To put you in mind of the subject… Enjoy these photos from Monday night’s meeting of our J-term WWI trip participants. Bethel alum Jenna Kubly ’02 joined us to share some of her extensive collection of WWI artifacts, including everything from swords and uniforms to medals and postcards.

Coming to Bethel: Former History Major David Brooks

Join us next Tuesday evening (Sept. 25, 7pm) when New York Times columnist, bestselling author, and radio/TV commentator David Brooks gives a public lecture in Benson Great Hall. (Tickets are free, but must be ordered ahead of time.)

Brooks, The Road to CharacterEntitled “The Road to Character,” Brooks’ talk builds on his 2015 book by that title,  which contrasts résumé virtues (“the skills that you bring to the job market and that contribute to external success”) with eulogy virtues (“the ones that exist at the core of your being”).

He’s one of the most prominent people to speak on campus in recent years, but I wonder how many people know that David Brooks was once a history major.

In an interview with the student newspaper at his alma mater, the University of Chicago, Brooks said that he ended up majoring in history because it somehow seemed more “practical” than his other choice: literature. But even as he moved into the worlds of politics and journalism, Brooks never lost his interest in history and literature.

In the midst of the Great Recession, Brooks dedicated one of his Times columns to warning against the decline of history, literature, and the other humanities as college students were increasingly tempted to think they had “to study something that will lead directly to a job.” He emphasized how history and similar fields train their students to read and write well, to understand emotion, and to make analogies.

But above all, he wrote that history and the other humanities would help students “befriend The Big Shaggy.” Here’s what he meant:

David Brooks…Over the past century or so, people have built various systems to help them understand human behavior: economics, political science, game theory and evolutionary psychology. These systems are useful in many circumstances. But none completely explain behavior because deep down people have passions and drives that don’t lend themselves to systemic modeling. They have yearnings and fears that reside in an inner beast you could call The Big Shaggy….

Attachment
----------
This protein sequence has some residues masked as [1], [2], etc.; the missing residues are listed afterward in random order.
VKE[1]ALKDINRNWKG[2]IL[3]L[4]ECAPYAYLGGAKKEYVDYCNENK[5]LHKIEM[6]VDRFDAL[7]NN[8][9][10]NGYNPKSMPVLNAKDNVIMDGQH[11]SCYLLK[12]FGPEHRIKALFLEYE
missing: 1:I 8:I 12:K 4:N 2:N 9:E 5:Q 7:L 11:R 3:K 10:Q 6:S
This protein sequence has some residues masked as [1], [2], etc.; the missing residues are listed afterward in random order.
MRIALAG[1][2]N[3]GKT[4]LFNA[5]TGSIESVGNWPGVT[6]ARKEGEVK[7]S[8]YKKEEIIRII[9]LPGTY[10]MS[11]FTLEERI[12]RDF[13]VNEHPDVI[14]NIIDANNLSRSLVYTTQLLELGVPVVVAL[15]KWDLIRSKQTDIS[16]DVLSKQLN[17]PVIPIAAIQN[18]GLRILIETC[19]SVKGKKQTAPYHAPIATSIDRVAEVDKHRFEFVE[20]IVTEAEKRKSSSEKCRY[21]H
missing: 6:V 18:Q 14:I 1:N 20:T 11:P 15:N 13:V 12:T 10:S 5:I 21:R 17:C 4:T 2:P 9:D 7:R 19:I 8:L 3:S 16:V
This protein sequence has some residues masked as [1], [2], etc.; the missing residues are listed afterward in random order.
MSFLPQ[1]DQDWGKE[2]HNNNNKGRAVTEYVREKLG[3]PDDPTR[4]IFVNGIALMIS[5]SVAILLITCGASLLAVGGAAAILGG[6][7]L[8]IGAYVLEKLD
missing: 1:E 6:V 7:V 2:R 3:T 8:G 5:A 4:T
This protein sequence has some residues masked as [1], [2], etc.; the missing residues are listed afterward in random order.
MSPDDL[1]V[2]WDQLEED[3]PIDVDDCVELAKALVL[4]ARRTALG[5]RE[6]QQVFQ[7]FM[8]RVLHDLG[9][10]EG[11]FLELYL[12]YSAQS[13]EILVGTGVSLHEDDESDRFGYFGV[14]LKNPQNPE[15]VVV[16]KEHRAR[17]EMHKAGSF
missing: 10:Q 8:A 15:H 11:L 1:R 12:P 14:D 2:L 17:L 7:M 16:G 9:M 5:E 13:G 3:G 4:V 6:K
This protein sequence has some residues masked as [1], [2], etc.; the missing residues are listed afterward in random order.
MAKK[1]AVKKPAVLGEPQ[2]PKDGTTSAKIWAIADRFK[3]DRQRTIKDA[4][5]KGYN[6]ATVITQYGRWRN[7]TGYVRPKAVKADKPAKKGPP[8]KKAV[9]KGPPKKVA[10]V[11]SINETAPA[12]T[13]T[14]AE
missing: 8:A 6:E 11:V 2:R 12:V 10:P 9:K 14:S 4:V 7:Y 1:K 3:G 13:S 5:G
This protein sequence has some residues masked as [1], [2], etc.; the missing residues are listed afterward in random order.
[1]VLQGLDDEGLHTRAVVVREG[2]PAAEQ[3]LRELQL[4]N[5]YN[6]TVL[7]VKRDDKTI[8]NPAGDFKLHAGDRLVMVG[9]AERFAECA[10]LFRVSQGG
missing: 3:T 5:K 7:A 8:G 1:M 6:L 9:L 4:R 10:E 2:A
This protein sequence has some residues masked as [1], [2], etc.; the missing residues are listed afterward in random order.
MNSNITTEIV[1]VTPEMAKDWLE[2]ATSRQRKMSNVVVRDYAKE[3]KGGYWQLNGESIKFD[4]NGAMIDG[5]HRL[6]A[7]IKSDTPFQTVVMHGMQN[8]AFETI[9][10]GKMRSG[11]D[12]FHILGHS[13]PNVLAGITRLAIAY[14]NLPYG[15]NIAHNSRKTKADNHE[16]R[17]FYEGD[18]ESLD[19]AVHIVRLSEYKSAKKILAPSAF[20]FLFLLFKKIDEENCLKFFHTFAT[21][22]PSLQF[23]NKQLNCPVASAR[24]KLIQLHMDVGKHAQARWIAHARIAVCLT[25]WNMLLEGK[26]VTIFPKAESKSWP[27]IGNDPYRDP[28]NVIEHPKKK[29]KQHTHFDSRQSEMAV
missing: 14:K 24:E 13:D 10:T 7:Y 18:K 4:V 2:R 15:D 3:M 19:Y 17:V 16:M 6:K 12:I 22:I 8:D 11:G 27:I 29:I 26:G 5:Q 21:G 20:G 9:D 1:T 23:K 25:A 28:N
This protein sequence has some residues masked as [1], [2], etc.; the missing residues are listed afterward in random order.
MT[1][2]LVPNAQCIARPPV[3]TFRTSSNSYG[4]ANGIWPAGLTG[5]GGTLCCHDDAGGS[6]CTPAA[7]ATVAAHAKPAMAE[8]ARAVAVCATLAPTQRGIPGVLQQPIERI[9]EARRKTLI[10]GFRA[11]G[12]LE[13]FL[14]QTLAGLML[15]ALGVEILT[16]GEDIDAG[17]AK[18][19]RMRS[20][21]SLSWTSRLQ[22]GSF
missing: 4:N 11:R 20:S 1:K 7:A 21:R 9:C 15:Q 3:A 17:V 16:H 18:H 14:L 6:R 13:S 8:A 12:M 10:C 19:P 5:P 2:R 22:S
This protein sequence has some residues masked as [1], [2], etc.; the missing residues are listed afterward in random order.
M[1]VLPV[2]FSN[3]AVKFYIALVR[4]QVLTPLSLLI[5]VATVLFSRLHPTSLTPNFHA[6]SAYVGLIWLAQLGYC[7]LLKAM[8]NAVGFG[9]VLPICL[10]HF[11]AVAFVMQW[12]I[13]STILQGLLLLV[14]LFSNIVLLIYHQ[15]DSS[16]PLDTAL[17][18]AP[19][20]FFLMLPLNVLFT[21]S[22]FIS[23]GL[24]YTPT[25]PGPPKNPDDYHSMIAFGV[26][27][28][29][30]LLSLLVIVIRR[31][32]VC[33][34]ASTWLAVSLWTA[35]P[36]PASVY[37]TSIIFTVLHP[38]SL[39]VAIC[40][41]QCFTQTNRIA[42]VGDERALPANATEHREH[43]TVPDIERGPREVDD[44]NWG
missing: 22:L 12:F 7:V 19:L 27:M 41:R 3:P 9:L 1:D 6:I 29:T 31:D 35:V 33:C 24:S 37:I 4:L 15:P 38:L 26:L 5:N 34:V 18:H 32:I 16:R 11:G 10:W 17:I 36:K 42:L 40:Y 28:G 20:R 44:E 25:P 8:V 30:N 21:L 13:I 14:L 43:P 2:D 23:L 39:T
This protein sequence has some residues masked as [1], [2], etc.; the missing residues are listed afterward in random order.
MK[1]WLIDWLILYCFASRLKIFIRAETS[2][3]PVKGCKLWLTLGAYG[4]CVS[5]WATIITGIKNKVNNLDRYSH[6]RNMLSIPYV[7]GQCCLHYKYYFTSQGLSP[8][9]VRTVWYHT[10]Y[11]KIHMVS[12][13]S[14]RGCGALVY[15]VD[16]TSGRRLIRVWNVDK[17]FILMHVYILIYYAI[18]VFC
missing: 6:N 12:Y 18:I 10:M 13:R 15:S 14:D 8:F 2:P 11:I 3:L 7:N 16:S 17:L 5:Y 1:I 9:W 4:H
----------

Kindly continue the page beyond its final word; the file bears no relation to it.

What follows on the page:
The observant person goes through life asking: Where did that come from? Why did he or she act that way? The answers are hard to come by because the behavior emanates from somewhere deep inside The Big Shaggy…

…over the centuries, there have been rare and strange people who possessed the skill of taking the upheavals of thought that emanate from The Big Shaggy and representing them in the form of story, music, myth, painting, liturgy, architecture, sculpture, landscape and speech. These men and women developed languages that help us understand these yearnings and also educate and mold them. They left rich veins of emotional knowledge that are the subjects of the humanities.

Learn more about David Brooks’ Bethel talk at bethel.edu/brooks. His wife, Anne Snyder (a former philosophy major at Wheaton), will be the convocation speaker during Chapel time on Monday.

We’re on Instagram!

For about six years now, we’ve tried to use social media to better connect with past, present, and future Bethel history students. While it seems like this blog and our accounts at Facebook, Twitter, and LinkedIn serve alumni well, we’re always looking for better ways to reach out to current and prospective students.

Instagram logoSo last week we launched a Bethel History account at Instagram, the fast-growing photo-sharing site that is especially popular with young adults.

While we’ll keep publishing interviews and other posts about career paths, study abroad and internship options, and department news and events, our Instagram feed will feature much less text. In keeping with one of the key themes of our new Digital Humanities program, we want to do a better job of telling stories visually.

Here’s a sampling of some early posts: